Childhood days are full of imagination and dreams. To have fun, kids indulge in different activities like playing, drawing, painting, rhymes. Besides all these, kids love to watch television, especially cartoons and movies.
A few studies were undertaken in the 90’s that the world of children’s television was not an equitable place. Characters of color were barely depicted, and in the rare instances where they were, they were mostly secondary characters with largely stereotypical characteristics. This is especially true in the depiction of women characters.
Racism has always been a part of American history. When we look at the evolution of Disney, we might think that character representation is getting better as we now have a black princess. But in reality, it has not.
Some cartoons and movies that involve racism
The Jungle Book is a movie that follows the adventure of Mowgli. While all characters in the movie have an English accent, the monkey Louis has an African-American accent. He is also lazy and demanding which is related to the stereotypes that were present in America during the 1950s and 60s.
Band budh aur Budbak is similarly problematic. The class teacher Dubey Sir is a gruff Bihari, the principal, Rathi Sir is a Haryanvi and one female Bengali teacher have one thing in common – they speak a horrible version of Hindi with an over-the-top regional accent influenced by Bollywood sidekicks. Even the school guard is a ‘typical’ Marathi.
In the Disney classic Peter Pan, a scene portrays him meeting some Native Americans who perform to a song. The song is called ‘What makes the red man red’ and the characters are singing some gibberish. When it was coupled with a few scenes in the movie, it was considered offensive to the Native American community.
The movie Aladdin another Disney production, struggled to cast a brown actor. Disney tried to represent themselves as culturally diverse by conducting auditions for the lead character in Arab countries.
However, the media portrayed these auditions as disappointing, frustrating and hopeless. They claimed that it was hard to find someone who “looked like an Arab and was a talented singer and dancer’’.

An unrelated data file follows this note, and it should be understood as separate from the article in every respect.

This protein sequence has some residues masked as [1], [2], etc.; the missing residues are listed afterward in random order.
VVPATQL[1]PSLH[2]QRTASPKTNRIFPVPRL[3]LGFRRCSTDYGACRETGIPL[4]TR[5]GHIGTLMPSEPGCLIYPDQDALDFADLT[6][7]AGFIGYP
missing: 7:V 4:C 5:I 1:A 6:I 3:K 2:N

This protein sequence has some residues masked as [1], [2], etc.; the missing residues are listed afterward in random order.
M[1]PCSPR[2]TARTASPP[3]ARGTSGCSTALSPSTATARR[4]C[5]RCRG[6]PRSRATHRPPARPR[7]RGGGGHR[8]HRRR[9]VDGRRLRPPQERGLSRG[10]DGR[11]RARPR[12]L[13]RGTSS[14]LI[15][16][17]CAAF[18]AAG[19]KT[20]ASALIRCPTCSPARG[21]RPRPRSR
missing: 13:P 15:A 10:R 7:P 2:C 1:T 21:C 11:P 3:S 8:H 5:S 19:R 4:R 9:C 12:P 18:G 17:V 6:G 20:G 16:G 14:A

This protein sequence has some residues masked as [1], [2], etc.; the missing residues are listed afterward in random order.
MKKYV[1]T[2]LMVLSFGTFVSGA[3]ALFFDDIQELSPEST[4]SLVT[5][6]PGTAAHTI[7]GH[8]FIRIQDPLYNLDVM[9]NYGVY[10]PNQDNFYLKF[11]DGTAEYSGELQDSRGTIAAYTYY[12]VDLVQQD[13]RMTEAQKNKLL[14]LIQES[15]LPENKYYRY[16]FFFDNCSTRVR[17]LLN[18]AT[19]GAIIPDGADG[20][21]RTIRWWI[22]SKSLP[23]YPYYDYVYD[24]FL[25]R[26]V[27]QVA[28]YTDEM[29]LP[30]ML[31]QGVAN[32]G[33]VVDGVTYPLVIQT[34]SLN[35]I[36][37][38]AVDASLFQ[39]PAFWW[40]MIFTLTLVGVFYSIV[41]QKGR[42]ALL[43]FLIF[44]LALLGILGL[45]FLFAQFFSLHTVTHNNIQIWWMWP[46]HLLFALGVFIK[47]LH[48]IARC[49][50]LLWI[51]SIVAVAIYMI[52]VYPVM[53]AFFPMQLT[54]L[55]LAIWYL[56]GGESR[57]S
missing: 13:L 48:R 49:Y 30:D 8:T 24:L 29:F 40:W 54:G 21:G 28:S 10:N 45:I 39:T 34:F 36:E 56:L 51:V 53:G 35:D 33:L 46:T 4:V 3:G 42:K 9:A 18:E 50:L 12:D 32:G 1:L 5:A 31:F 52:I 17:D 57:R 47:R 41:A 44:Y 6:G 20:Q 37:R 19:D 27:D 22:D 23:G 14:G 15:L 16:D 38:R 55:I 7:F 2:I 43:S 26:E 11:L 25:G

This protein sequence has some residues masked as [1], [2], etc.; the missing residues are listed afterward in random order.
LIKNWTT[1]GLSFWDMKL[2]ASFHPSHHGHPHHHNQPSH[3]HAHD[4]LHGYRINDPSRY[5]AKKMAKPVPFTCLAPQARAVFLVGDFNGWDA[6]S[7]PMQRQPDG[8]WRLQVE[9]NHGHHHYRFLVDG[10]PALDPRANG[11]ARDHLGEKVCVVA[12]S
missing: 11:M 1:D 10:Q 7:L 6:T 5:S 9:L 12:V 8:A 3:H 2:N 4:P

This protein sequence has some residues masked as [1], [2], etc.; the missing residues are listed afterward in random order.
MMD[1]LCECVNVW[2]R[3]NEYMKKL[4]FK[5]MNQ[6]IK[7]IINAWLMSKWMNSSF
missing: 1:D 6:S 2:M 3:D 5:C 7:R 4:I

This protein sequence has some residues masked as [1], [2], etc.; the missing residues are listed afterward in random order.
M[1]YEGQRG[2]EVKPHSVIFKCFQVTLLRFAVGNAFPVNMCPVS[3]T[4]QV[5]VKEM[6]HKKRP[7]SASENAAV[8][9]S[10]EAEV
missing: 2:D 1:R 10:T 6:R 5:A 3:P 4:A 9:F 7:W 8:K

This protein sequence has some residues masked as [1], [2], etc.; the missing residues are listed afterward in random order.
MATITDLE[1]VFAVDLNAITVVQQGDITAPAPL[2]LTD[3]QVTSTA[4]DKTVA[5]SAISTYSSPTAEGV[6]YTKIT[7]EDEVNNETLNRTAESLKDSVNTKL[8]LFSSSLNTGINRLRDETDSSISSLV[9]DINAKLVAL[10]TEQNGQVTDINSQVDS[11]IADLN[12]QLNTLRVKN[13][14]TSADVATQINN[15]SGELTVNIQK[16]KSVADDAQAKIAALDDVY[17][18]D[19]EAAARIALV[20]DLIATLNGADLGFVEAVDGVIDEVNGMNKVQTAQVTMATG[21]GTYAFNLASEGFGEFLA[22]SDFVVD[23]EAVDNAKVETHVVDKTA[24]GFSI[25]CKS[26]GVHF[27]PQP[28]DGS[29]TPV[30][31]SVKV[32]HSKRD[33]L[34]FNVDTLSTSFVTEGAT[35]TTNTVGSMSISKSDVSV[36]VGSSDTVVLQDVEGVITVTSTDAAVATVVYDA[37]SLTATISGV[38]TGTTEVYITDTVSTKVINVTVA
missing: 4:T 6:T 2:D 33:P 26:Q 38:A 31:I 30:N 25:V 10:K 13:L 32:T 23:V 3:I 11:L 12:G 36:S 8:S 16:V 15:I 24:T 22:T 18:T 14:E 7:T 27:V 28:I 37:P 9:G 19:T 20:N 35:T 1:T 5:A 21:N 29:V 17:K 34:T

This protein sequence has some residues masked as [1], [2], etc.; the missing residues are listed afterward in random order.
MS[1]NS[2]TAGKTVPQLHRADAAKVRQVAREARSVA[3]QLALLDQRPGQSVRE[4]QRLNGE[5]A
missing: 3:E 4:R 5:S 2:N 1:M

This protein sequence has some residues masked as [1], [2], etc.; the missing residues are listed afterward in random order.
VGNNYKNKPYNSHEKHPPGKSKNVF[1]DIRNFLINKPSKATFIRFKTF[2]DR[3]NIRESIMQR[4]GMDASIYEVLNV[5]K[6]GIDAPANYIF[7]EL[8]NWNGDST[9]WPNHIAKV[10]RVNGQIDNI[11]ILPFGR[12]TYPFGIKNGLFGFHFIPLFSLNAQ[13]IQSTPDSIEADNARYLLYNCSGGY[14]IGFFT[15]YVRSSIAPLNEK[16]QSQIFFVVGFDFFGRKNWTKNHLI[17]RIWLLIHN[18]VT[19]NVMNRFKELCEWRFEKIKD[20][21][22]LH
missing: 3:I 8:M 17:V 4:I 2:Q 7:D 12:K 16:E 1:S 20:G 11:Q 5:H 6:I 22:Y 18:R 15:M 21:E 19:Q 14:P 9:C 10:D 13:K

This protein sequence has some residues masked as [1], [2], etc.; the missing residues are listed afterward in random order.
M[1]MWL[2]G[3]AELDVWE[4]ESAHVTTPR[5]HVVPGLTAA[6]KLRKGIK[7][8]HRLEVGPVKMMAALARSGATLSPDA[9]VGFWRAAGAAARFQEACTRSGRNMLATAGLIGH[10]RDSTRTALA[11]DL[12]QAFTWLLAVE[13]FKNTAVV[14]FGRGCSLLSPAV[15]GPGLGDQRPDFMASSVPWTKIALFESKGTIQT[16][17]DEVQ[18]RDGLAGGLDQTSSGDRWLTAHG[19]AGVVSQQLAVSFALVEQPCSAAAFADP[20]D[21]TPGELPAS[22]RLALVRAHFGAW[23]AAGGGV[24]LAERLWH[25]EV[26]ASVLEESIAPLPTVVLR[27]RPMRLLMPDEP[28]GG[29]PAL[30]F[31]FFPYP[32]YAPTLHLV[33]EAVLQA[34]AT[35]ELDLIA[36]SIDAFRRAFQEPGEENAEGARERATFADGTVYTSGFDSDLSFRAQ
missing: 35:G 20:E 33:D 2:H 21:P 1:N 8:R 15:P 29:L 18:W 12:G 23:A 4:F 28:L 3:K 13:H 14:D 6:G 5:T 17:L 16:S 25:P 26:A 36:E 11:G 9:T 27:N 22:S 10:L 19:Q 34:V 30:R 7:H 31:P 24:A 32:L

Back home, the Indian show Chhota Bheem has a character named Kaalia because he is dark-skinned and foolish as compared to the hero of the show Bheem who is portrayed as a fair-skinned and smart kid.
Even shows such as Shin Chan, show a five-year-old, flirting and constantly disobeying his parents and teachers.
Also Read: Dark Secrets Of Disney You Don’t Know
Can such racism affect kids?
A study by the University of California claims that racism can have lasting effects on developing minds. The results of the U.S. Census Bureau’s National Survey of Children’s Health stated that the children who experience or witness racism possibly have a higher chance to be susceptible to issues such as depression or anxiety.
“Racism is stressful”, said Ashaunta Anderson from UCB. She found that a child’s odds of having ADHD increased by 3.2 percent when exposed to racism.
Similarly, Harvard’s research says that children develop awareness about racial stereotypes early and that these biases can be damaging. It can affect how they respond to everyday situations, ranging from interacting with others to taking tests.
Parents need to be much more explicit about racism and its effects. They need to expose kids to a positive image of other racial groups.
But there are movies like Finding Dory and Zootopia that offer the fearless approach to teaching children about social issues. Well, it can be prevented by just thinking the right way and by spreading awareness among kids.
Image Credits: Google Images.